With funding from Wounded Warrior Project, Rush University Medical Center’s Road Home Program is now providing an innovative treatment option that fills gaps in government-provided mental health care for veterans whose trauma-induced mental health issues might otherwise go untreated.
The Intensive Outpatient Program, or IOP, provides groups of eight to 12 veterans with more than 100 hours of specialized mental health services in just three weeks. Concentrating therapy over consecutive days can greatly improve outcomes, and integrating established, evidence-based medical approaches with innovative techniques based on recent research into the biology of trauma provides more tools for therapists. The program's Monday-through-Friday, full-day regimen includes individual and group therapy, family education and counseling, psychiatric care, wellness and integrative medicine, and innovative therapies such as yoga, art therapy and meditation.
“There are unique challenges that the veteran population face in seeking and obtaining mental healthcare,” said Michael B. Brennan, PsyD, ABPP, the Road Home Program’s associate clinical director and captain in the Army Reserve. “When a veteran needs additional therapeutic intervention that is more than once a week and less than inpatient, 24-hour monitoring, a residential intensive outpatient program can help fill that gap in order to address the clinical needs of the veteran. The Road Home Program’s Intensive Outpatient Program helps fill that gap.”
These specialized services are delivered as part of Warrior Care Network, a Wounded Warrior Project-funded national network of four academic medical centers that connects wounded veterans and their families with world-class mental health care at no cost and without regard to their geographic location. The other hospitals in the network are Emory Healthcare, Massachusetts General Hospital and UCLA Health
Shared mission of serving those who served
The Department of Veterans Affairs estimates that up to one in five of the 2.3 million American veterans who served in Iraq and Afghanistan will suffer from post-traumatic stress disorder at some point. Although the VA has undertaken significant efforts to expand services and capacity to meet the growing mental health needs of veterans, thousands go untreated. So private-sector efforts, funded in this case through donations from the Wounded Warrior Project, are playing an important role in the shared mission of serving the men and women who served in the military.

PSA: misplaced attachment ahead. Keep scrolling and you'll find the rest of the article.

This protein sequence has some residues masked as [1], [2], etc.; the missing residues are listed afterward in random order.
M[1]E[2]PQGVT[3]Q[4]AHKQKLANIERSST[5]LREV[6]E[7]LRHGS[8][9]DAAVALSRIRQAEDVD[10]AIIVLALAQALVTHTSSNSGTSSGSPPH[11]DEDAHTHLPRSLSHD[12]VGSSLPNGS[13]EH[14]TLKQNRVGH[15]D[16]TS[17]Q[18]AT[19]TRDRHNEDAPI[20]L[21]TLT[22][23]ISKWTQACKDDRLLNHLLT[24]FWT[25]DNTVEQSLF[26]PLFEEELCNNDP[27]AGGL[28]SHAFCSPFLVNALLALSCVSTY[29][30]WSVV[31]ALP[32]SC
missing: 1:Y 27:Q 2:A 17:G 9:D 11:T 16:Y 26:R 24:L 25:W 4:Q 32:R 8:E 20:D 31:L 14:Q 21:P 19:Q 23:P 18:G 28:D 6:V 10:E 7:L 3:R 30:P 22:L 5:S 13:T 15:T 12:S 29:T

“The Road Home Program works in collaboration with the VA not in competition. We have a collective goal which is to provide a high standard of care for a deserving population – veterans,” Brennan added. “We refer to the VA and they refer to us. Our Road Home Program case managers, clinicians and administrators have established relationships with liaisons at the Jesse Brown VA to assist Road Home Program patients with follow-on care, filing claims, and linking of community resources.”
Understanding trauma, calming the body
The program’s consecutive days of treatment also allows clinicians to put into practice the growing body of clinical research in the biology of trauma-based disorders. While the mental and emotional trauma soldiers suffer has been observed for centuries, recent clinical research into these “invisible wounds of war” allows therapists to better understand the biological processes of trauma. The human nervous system has developed specific physiological actions — the fight or flight reaction — that help temporarily boost our physical and mental abilities either to escape or to contend with life-threatening situations. For people that suffer from PTSD, certain sounds, sights or smells act as sensory triggers that re-activate the fight or flight reaction.
“For many vets, it could be the sound of a driving over a metal grid, or the sense of being surrounded by the high aisles in a supermarket” clinical social worker Thad Rydberg explains. “Or smells such as diesel fuel or of cooking food unique to the area where they served that elicits a feeling of panic or sense of danger.” The fundamental goal of treating PTSD is calming the body. Therapist-guided discussions, a treatment known as cognitive processing therapy, help patients better understand what has triggered a state of anxiety and thus helps them better control negative thoughts, while psychotropic drugs reduce anxiety by calming the body medicinally.
“And research is now providing evidence that yoga, meditation and other ‘mindfulness’ exercises have the same effect of calming the body,” Rydberg says. “We’re excited to integrate these techniques into the other approaches and provide these men and women a full spectrum of care.”